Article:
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Thursday, Aug. 24, 2006 at 10:49 am

Two Ways to Get People’s Attention

By Bryan Eisenberg
August 24th, 2006

I hope by know everyone is aware of the traffic cost inflation problem. Even more so, I hope we are all aware how resistant customers are to advertising.

Even in Search Engine Marketing, we have seen many studies which show that people are less likely to click on an a PPC ad than a organic listing. This also fits in with the fact that people focus in on the active area on the screen and only glance towards the sides. In other words they are looking for content. Meaty, juicy, relevant content. What content has become the hottest content as of late? Why of course consumer generated content. It is a total win-win for everyone. Consumers get relevant content from the voice of other customers and retailers get content they didn’t have to pay staff for and that usually impacts conversions positively.

Now imagine for a moment you could use all this user generated content not only to persuade and convert people who are on your site, but what if you could also use it to drive potential customers there. Sounds like a good plan, huh?

I think so too. That’s why I am so proud that my good friends at Bazaarvoice have just implemented a syndication feature to the already pretty cool Bazaarvoice ratings and reviews functionality.

Imagine you are on the prowl for a shiny new video iPod. Go to and do a search. You’ll eventually get to this page for the 30Gig Black Video iPod, click on the review tab or the link under the product rating and you’ll see the syndicated reviews from Bazaarvoice clients and CompUSA. Cool, right? Their current syndication partners include, MSN (always one of the top converting search engines), PriceRunner and Froogle, with more to come soon. I’m sure you wouldn’t be surprised that conversions on these clicks are very high (we’ve already seen a 60% higher than the average visitor on the landing page conversion in one analysis).

How likely are you to click on one of these reviews? Do you think your customers might? Any suggestions?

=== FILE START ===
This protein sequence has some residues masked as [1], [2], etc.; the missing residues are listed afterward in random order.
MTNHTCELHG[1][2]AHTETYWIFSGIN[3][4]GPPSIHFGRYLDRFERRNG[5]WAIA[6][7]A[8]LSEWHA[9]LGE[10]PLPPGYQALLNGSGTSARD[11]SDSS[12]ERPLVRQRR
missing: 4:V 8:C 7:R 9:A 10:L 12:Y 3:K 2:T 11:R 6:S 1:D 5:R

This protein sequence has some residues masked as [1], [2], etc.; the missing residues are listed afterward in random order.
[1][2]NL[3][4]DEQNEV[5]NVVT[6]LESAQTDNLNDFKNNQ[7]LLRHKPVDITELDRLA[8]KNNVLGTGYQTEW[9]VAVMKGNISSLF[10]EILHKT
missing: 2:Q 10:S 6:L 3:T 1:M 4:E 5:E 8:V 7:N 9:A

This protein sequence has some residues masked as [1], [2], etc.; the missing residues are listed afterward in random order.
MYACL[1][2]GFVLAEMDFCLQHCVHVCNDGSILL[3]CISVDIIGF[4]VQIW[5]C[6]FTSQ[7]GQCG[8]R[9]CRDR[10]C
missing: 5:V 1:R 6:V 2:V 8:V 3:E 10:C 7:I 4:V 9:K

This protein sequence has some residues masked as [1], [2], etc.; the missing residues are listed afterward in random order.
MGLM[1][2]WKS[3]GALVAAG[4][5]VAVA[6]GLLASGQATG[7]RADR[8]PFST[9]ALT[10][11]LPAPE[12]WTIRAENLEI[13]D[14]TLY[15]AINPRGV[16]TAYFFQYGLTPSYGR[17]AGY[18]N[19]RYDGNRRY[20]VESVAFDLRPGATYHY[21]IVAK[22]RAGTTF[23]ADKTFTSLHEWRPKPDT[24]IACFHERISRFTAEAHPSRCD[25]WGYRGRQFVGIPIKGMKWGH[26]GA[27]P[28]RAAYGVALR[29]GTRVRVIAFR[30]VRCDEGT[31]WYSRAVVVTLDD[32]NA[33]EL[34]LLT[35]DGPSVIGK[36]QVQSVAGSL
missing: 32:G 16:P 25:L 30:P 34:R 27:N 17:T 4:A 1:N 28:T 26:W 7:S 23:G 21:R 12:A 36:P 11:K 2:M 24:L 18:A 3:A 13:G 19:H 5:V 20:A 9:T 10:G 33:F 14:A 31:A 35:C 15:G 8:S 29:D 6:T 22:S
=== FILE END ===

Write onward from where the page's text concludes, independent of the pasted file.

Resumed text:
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Comments (2)

  1. Do I check reviews whenever they’re available and figure those into my purchase decisions? Absolutely! Would I expect prospective customers to do the same? Huzzah — all should and many would.

    There’s the inevitable catch, though. Check that iPod page you link to. Let’s say you’re director of marketing at TigerDirect; you click your company’s listing and find headlines like these: “Ripped off on return of defective product.” “Rebate amount may never come.” “Rebate RipOff.” Those were the subject lines of three of the top four reviews just now.

    In an ideal world, product and marketing managers would steel their jaws, jump up, and say “Let’s improve our product and customer service to meet these concerns right now!” We all know how common that particular reaction is. Think airlines and cell phone carriers.

    The question, to me, is not whether reviews and open customer communication will improve conversion rates for a good product, one that provides good perceived value to its customers. Nor is the question whether exposing your company this way will force its every level to take the customer seriously and improve your product, ultimately benefiting both customers and sales. Surely it will.

    The question is, How you convert the folks tasked with marketing an average product or competing on price to open up its own public communications channels, e.g. Web site, to unfiltered customer reviews and comments. Methinks the answer is that you can’t until the client delivers a product or service that will stand up to that kind of public scrutiny.

  2. We completely agreee with you. Those marketers who work for companies whose products can’t withstand public scrutiny are in terrible trouble.

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Bryan Eisenberg, founder of FutureNow, is a professional marketing speaker and the co-author of New York Times and Wall Street Journal bestselling books Call to Action and Waiting For Your Cat to Bark and Always Be Testing. You can friend him on Facebook or Twitter.

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